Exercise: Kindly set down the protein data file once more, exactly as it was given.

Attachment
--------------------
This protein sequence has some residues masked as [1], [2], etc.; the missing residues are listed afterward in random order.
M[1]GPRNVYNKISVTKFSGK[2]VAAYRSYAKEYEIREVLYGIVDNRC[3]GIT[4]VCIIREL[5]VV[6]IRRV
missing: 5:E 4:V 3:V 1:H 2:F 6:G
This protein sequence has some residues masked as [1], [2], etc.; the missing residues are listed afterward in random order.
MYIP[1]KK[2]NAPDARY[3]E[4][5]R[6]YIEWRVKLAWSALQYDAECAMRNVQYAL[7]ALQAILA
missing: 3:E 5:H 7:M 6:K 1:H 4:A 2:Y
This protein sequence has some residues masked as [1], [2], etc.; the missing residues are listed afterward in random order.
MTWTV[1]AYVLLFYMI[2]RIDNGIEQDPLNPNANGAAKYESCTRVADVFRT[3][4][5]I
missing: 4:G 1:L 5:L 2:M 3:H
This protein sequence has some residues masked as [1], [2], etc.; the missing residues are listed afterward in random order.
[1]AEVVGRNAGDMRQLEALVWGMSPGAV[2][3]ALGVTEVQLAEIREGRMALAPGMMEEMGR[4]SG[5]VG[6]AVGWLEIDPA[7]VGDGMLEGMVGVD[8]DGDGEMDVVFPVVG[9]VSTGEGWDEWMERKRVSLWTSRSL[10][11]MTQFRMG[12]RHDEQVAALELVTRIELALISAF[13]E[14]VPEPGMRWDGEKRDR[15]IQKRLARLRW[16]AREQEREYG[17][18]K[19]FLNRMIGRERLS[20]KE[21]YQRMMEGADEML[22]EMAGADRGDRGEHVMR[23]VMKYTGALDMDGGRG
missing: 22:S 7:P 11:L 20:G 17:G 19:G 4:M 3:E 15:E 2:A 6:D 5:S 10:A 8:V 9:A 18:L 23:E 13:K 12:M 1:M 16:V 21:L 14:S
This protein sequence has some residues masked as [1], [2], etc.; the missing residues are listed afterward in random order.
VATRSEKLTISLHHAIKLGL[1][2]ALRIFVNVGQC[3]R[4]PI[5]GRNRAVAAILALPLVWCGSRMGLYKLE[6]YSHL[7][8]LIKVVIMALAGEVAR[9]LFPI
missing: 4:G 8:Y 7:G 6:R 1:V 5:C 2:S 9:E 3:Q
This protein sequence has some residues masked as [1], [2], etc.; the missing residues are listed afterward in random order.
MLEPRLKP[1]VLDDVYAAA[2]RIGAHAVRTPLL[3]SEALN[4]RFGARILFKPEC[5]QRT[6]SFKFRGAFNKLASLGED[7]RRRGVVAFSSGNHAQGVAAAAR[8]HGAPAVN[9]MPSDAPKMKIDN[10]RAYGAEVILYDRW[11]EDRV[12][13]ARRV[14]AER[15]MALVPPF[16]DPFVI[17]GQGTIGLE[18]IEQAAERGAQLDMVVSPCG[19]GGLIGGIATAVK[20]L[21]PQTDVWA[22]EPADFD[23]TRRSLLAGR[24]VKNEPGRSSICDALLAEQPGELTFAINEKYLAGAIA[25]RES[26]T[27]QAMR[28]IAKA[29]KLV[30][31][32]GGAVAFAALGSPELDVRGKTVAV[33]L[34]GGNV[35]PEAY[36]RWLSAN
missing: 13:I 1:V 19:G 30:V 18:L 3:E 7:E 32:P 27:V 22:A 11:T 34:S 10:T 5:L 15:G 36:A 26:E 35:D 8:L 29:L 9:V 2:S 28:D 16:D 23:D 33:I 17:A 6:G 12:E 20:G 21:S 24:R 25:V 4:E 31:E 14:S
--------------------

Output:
This protein sequence has some residues masked as [1], [2], etc.; the missing residues are listed afterward in random order.
M[1]GPRNVYNKISVTKFSGK[2]VAAYRSYAKEYEIREVLYGIVDNRC[3]GIT[4]VCIIREL[5]VV[6]IRRV
missing: 5:E 4:V 3:V 1:H 2:F 6:G
This protein sequence has some residues masked as [1], [2], etc.; the missing residues are listed afterward in random order.
MYIP[1]KK[2]NAPDARY[3]E[4][5]R[6]YIEWRVKLAWSALQYDAECAMRNVQYAL[7]ALQAILA
missing: 3:E 5:H 7:M 6:K 1:H 4:A 2:Y
This protein sequence has some residues masked as [1], [2], etc.; the missing residues are listed afterward in random order.
MTWTV[1]AYVLLFYMI[2]RIDNGIEQDPLNPNANGAAKYESCTRVADVFRT[3][4][5]I
missing: 4:G 1:L 5:L 2:M 3:H
This protein sequence has some residues masked as [1], [2], etc.; the missing residues are listed afterward in random order.
[1]AEVVGRNAGDMRQLEALVWGMSPGAV[2][3]ALGVTEVQLAEIREGRMALAPGMMEEMGR[4]SG[5]VG[6]AVGWLEIDPA[7]VGDGMLEGMVGVD[8]DGDGEMDVVFPVVG[9]VSTGEGWDEWMERKRVSLWTSRSL[10][11]MTQFRMG[12]RHDEQVAALELVTRIELALISAF[13]E[14]VPEPGMRWDGEKRDR[15]IQKRLARLRW[16]AREQEREYG[17][18]K[19]FLNRMIGRERLS[20]KE[21]YQRMMEGADEML[22]EMAGADRGDRGEHVMR[23]VMKYTGALDMDGGRG
missing: 22:S 7:P 11:L 20:G 17:G 19:G 4:M 3:E 15:E 2:A 6:D 5:S 10:A 8:V 9:A 18:L 23:E 13:K 12:M 1:M 16:V 21:L 14:S
This protein sequence has some residues masked as [1], [2], etc.; the missing residues are listed afterward in random order.
VATRSEKLTISLHHAIKLGL[1][2]ALRIFVNVGQC[3]R[4]PI[5]GRNRAVAAILALPLVWCGSRMGLYKLE[6]YSHL[7][8]LIKVVIMALAGEVAR[9]LFPI
missing: 4:G 8:Y 7:G 6:R 1:V 5:C 2:S 9:E 3:Q
This protein sequence has some residues masked as [1], [2], etc.; the missing residues are listed afterward in random order.
MLEPRLKP[1]VLDDVYAAA[2]RIGAHAVRTPLL[3]SEALN[4]RFGARILFKPEC[5]QRT[6]SFKFRGAFNKLASLGED[7]RRRGVVAFSSGNHAQGVAAAAR[8]HGAPAVN[9]MPSDAPKMKIDN[10]RAYGAEVILYDRW[11]EDRV[12][13]ARRV[14]AER[15]MALVPPF[16]DPFVI[17]GQGTIGLE[18]IEQAAERGAQLDMVVSPCG[19]GGLIGGIATAVK[20]L[21]PQTDVWA[22]EPADFD[23]TRRSLLAGR[24]VKNEPGRSSICDALLAEQPGELTFAINEKYLAGAIA[25]RES[26]T[27]QAMR[28]IAKA[29]KLV[30][31][32]GGAVAFAALGSPELDVRGKTVAV[33]L[34]GGNV[35]PEAY[36]RWLSAN
missing: 13:I 1:V 19:G 30:V 18:L 3:E 7:E 32:P 27:V 22:A 11:T 34:S 10:T 5:L 15:G 36:A 26:E 35:D 8:L 29:L 9:V 2:S 28:D 16:D 23:D 33:I 17:A 6:G 12:E 20:G 21:S 24:R 25:V 4:E 31:E 14:S